White believes activists “should immediately start moving into rural cities—low population areas of America—and prepare to sweep local elections in two years. … This is an entryist strategy that requires a leap of faith. It takes courage to uproot your life in pursuit of an ideal.” And though the local political powers “spread terrible, malicious lies,” bullying and ostracizing those who supported his candidacy and rallying under the reactionary slogan, “Keep Nehalem, Nehalem!,” White notes that participation in the local political process has surged. The results of the vote show that “one out of five [locals] is convinced” by White’s appeal to greater democracy. “In January, only one person attended the Nehalem City Council meeting.” By mid-November, “so many citizens crammed into council chambers that they had to bring out more chairs.”

The reward for success via this unorthodox strategy “is sovereignty and the power to transform the movement’s positive dreams into concrete reality.” If White and his supporters were to control the City Council of Nehalem, for example, “we could eradicate hunger in our city; establish a citizen advisory council; and end the disenfranchisement of the vast majority of people who live within Nehalem but outside of Nehalem’s city limits and are therefore unable to vote or run for office.”

“This is a struggle for sovereignty,” he writes. “The endgame is a horizontalist and populist movement-party that wins elections in multiple countries in order to carry out a unified agenda worldwide.” Given the lock the establishment holds on American cities, “the spark for this planetary electoral movement is bound to emerge from an unexpected place.”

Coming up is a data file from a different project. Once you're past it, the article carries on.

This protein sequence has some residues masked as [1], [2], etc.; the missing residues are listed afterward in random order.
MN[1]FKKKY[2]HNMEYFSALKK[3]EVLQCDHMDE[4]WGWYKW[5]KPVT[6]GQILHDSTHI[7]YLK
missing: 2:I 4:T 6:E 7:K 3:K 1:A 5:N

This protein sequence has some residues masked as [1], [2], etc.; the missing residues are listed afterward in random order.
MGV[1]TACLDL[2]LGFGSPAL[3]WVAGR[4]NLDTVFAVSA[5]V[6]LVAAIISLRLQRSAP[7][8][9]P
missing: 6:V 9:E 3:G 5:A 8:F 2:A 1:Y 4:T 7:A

Would this movement proceed independently or through a major political party? White views the mobilization around Bernie Sanders’ presidential campaign as unfortunate. His opinion rests in part on doubt that Sanders and his supporters can cast Wall Street out of the Democratic Party and rapidly transform it into the kind of organization they envision. They’ll certainly try, and whether they succeed depends on the size of the opportunity created by Trump’s victory and the force and magnitude of the support Americans give them.

Whatever path those who wish to create a democratic future take, White warns that “[p]rotests will remain ineffective as long as there is no movement-party capable of governing locally and nationally.” And with two difficult years until the next election, “there is no time to waste.”

For imagining and proposing a radical way out of a burgeoning national nightmare, Micah White is our Truthdigger of the Week.